The sports reporters have been observing that Steven Wright is pretty darn good lately. This is a guy who was knocked out of play by injury last season and not certain to be a regular on the mound as the 2016 season started.
Christopher Smith at MassLive.com feels a comparison to Roger Clemens, also Clay Buchholz, is in order in the matter of pitching streaks. According to Smith’s May 8 report:
Wright and Clemens, per the Red Sox daily notes, are the only Boston pitchers in the past 100 years to record at least 5 innings while giving up two or fewer runs and six or fewer hits in eight straight starts. Clemens’s streak was from Sept. 29, 1990 through May 13, 1991.
Wright is 4-3 with a 1.89 ERA and .194 opponent average in his past eight starts.
The knuckleballer also has pitched at least 6 innings and allowed two or fewer runs in each of his five starts in 2016. Clemens and Clay Buchholz are the only other Red Sox in the past 50 years to start a season that way.
Just this past Sunday, Wright wowed with his performance in the Sox’s 5-1 victory over the New York Yankees. He “has been one of the best pitchers in Major League Baseball this season,” says NESN.com’s Nicholas Goss in his report on the game:
The knuckleballer threw a complete game and allowed just one earned run and three hits, while striking out seven and walking only one. He needed just 53 pitches to complete five innings, allowing only a single hit through the first five frames….
Wright wasn’t even supposed to be in the rotation to begin the season, but now it would be impossible to think of it without him. He’s been the most consistent and successful Red Sox pitcher in 2016.
That theme of “hey, he wasn’t even supposed to be here” keeps popping up. A few days earlier, CBSSports.com’s R. J. Anderson had dubbed Wright the “Boston Red Sox’s latest knuckleball success story”:
Steven Wright’s impressive April has made it easy to forget, but he entered the spring without a guaranteed spot in the Red Sox’s Opening Day rotation….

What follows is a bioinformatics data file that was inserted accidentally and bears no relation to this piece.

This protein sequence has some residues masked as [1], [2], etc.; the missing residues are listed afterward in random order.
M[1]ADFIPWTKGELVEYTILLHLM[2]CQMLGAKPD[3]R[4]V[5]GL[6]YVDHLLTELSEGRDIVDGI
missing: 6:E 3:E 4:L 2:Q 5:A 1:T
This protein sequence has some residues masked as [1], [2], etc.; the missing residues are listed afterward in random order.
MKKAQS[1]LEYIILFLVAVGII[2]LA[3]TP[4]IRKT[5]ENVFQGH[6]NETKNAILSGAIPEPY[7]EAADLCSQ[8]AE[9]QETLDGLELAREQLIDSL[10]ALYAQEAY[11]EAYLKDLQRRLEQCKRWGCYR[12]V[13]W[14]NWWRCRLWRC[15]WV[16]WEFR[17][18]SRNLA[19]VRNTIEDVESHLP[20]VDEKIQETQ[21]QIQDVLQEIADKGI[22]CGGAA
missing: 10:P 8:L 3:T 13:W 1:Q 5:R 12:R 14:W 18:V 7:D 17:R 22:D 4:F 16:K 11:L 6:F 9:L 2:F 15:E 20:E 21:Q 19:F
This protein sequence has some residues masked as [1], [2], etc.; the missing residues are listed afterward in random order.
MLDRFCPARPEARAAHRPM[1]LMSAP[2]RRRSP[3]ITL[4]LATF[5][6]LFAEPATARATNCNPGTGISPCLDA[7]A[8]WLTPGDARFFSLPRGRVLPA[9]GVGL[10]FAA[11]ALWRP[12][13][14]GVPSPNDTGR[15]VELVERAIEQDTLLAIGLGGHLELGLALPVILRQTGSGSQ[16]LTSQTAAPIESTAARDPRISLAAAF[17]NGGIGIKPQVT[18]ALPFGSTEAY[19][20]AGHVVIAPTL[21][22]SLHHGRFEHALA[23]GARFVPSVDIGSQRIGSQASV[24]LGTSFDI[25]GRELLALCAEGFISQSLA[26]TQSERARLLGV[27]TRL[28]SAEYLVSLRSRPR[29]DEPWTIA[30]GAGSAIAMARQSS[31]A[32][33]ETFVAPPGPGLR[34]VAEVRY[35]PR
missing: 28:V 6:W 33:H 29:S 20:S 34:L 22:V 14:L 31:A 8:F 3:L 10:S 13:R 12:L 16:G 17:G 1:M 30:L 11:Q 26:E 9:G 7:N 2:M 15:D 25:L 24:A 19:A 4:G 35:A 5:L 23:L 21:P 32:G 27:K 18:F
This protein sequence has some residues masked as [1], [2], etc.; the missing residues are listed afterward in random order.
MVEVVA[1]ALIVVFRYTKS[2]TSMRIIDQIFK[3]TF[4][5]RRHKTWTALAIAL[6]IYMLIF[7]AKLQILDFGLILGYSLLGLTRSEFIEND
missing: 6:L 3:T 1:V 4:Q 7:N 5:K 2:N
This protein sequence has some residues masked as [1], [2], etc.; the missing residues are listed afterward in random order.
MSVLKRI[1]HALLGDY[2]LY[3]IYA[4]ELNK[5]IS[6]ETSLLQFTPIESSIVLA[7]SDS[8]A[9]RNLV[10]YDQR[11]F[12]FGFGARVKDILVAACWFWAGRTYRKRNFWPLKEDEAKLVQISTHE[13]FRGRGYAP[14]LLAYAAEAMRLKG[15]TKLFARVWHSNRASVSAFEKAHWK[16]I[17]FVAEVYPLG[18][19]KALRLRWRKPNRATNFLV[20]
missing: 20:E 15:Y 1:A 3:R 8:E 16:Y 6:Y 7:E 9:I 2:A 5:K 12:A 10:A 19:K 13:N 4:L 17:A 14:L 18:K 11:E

[W]hile almost nothing about Wright is conventional—he’s a knuckleballer, after all—his early-season success is owed to a simple formula.
The dream for all pitchers is to live in the strike zone without getting punished. Wright has done just that. He entered Monday ranked first in zone percentage and fifth in in-zone contact rate, according to PITCHf/x data. Consider the former a testament to his control over the knuckler, and the latter to the pitch’s quality—batters know it’s coming about 90 percent of the time, yet they still can’t barrel it up. That’s a lovely combination—and not one you’d expect from a knuckleballer.
So that’s the simplest explanation for how Wright is doing it — but will he keep it up?
So dashed simple! Just combine the knuckleball’s quirkiness with surgically precise, disciplined control. Be wild along the straight and narrow and you’ll get them every time.
Of course, it is simpler to summarize than to do. Any knuckleballer will attest that sustaining an effective knuckleball, one that stays vexingly unpredictable while also staying (“living”) in the strike zone, is no matter of straightforward repeatable procedure.
Or rather, that’s not all it is. Certain definite basic ingredients do compose a knuckleball in a first approximation. But a lot more goes into the chucking of a killer knuck than those basic ingredients. Knuckleballers must continually re-master the pitch to generate that wild-but-not-too-wild flow. Along with other factors—and constant training—focus and confidence no doubt have a lot to do with the ability of Wright or any accomplished knuckleballer to mesh knuckleball-quirkiness with knuckleball-discipline pitch after pitch, inning after inning, game after game.
To be sure, despite the way we’ve pounced on his wording, Anderson may well essentially agree with what we’re saying here. So just to be gentlemanly we’ll give him the last word:
If we had to guess whether will Wright continue to pitch this well, we’d go with obviously not—there aren’t exactly many pitchers likely to maintain an ERA of 1.37. But that doesn’t mean Wright can’t be a productive starter for the Red Sox—and who knows, perhaps one who continues to surpass expectations.